Jeroen said that he did not grow up on a farm when he was a child, he actually was a chief-firemen at the early start of his career. In 2004, he officially entered the dairy industry and worked in many different other sectors. Jeroen said that he is very happy with his current working status. Although he has joined FrieslandCampina for many years, he feels like every day in the office is a new start with new energy. The company has reinvented itself several times due to mergers and has grown fast in the last 20 years. Besides the sector develops fast, it is innovative and it has a global scope, which makes the work always challenging.

What’s your favorite innovation/development in RFC? Why?


I have to think about that for a long time because as I mentioned I’ve worked with RFC for quite a long time, there are many innovations and creations I like. 

The most recent one that I am very proud of is the creation of a new milk stream called ‘On the way to PlanetProof’, an independent quality label. We selected the best 10% performing farmers on Sustainability. We collect and process their milk separately and then we sell it as dairy products under the label of ‘On the way to PlanetProof’. Now more than 700 mln. kg p.a. was sold by suppliers since we established the label 2 years ago. So you can say that this is our fastest growing special milk stream in the Netherlands and it fits the development in trends on sustainability. I was one of the team members who established this concept, it really excites me and I am very proud of this idea.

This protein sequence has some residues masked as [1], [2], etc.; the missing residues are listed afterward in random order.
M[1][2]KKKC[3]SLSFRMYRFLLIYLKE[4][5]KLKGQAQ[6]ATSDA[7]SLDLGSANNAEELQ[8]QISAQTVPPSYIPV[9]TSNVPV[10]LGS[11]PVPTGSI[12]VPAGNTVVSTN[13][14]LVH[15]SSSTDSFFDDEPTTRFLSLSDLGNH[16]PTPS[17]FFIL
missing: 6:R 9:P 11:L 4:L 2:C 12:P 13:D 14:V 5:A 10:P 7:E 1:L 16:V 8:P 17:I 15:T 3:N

RFC has many products like cheese and butter which are not very popular in China yet, what do you think about this? And will RFC consider making some products that will suit Chinese consumer’s diets?


Yes, we do and we will. The key point is “yet”. RFC has been producing cheese, butter, and so on for almost 150 years and we export these to over 90 countries worldwide and it is the basis of everything we do. Due to globalization and new trends, nations and young generations tend to experiment with various kitchens and flavors, etc. China does this as well. We are getting used to other countries’ kitchens. For example, the Italian kitchen (pizza, pasta, etc.) contains a lot of cheese. Europeans also more often eat food prepared in an Asian way. And this gives us opportunities for products that we produce. For sure we need to consider specific needs as most Asian people are lactose intolerant, so the products need to be lactose-free. But we are confident that cheese and butter will also become a main ingredient in China.

Based on the form of the Dutch dairy industry, is the business model of dairy farmers investing in dairy companies feasible in China?


Definitely. I don’t think we should say that the Dutch model is the best model for each country as there are many different factors that you need to consider like history and climate etc., but yes, the Dutch model does have its own characteristics which are very usable for many countries. 

We do believe that smallholders and family-based dairy farms applying meadow grazing could be a sustainable farm system, also for China. It will assure high employment and a more sustainable model than a model fully based on large-scale commercial farms. Also in China, smallholders still form the backbone of its national dairy production.